Monday, March 08, 1999
Twenty years after a squad
of nonunion Polish demolition workers cleared the way for Trump
Tower by tearing down the old Bonwit Teller building on Fifth
Ave., Donald Trump has quietly settled a lawsuit brought on their
The lawsuit against Trump was
filed in 1983 by a crusty ex boxer and dissident member of the
housewreckers union named Harry Diduck.
It was Diduck's claim that
Trump had cheated Laborers Local 95 out of at least $300,000 in
contributions to its benefit funds by secretly employing the nonunion
The workers, many of them undocumented
immigrants, sweated through round-the-clock shifts and some even
slept on the floors of the building they were demolishing. They
were promised $4 to $5 an hour, but many were stiffed for even
those low wages.
Trump dismissed the charges,
saying any violations were the fault of an inept demolition contractor
whom he later fired.
But Diduck, the unlikeliest
foe for the glamorous real estate tycoon, stuck to his guns and
so did his lawyers, the late Burt Hall, a prominent labor lawyer
and his partner, Wendy Sloan.
After a trial in 1991, federal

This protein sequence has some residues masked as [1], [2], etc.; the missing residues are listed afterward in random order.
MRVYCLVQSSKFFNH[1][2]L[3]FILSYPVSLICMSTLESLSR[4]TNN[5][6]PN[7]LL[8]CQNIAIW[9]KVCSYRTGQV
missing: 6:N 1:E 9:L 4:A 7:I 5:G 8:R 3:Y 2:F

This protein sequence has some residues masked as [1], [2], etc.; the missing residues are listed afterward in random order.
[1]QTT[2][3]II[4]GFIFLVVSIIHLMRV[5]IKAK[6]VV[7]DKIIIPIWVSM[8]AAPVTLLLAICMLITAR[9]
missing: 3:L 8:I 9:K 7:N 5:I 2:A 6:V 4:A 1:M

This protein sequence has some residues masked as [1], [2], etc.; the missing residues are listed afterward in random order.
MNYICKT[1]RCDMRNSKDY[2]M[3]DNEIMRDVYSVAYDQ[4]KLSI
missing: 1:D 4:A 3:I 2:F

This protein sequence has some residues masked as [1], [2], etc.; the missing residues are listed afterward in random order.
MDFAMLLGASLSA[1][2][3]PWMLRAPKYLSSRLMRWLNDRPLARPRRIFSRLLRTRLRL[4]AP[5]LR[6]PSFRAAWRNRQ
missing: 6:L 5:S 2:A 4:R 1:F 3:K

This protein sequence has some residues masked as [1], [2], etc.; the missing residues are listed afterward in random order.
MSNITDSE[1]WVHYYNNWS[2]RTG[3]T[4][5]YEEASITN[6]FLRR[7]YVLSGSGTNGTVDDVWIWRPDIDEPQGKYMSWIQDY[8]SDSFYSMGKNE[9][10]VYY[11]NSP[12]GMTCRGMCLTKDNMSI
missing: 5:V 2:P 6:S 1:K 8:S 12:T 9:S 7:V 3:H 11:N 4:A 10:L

Judge Charles Stewart ruled that the Trump Organization and its
partner, Equitable Life Assurance Society, conspired with a former
union leader to withhold $325,000 in benefit payments plus interest
- adding up to about $4 million.
An appeals court ordered the
case retried and that is where it was headed until last month's
settlement agreement, which was placed under seal.
Neither side would give specifics.
"It has been resolved
on terms agreeable to both sides," said Sloan who was joined
by lawyer Lewis Steel.
Diduck died in 1992. "He
never stood to make a nickel," Sloan said. "The money
was to go to the [union] funds."
"Thanks to courageous
rank-and-file dissidents like Harry, justice is finally catching
up to Trump Tower," said James McNamara of the Association
for Union Democracy.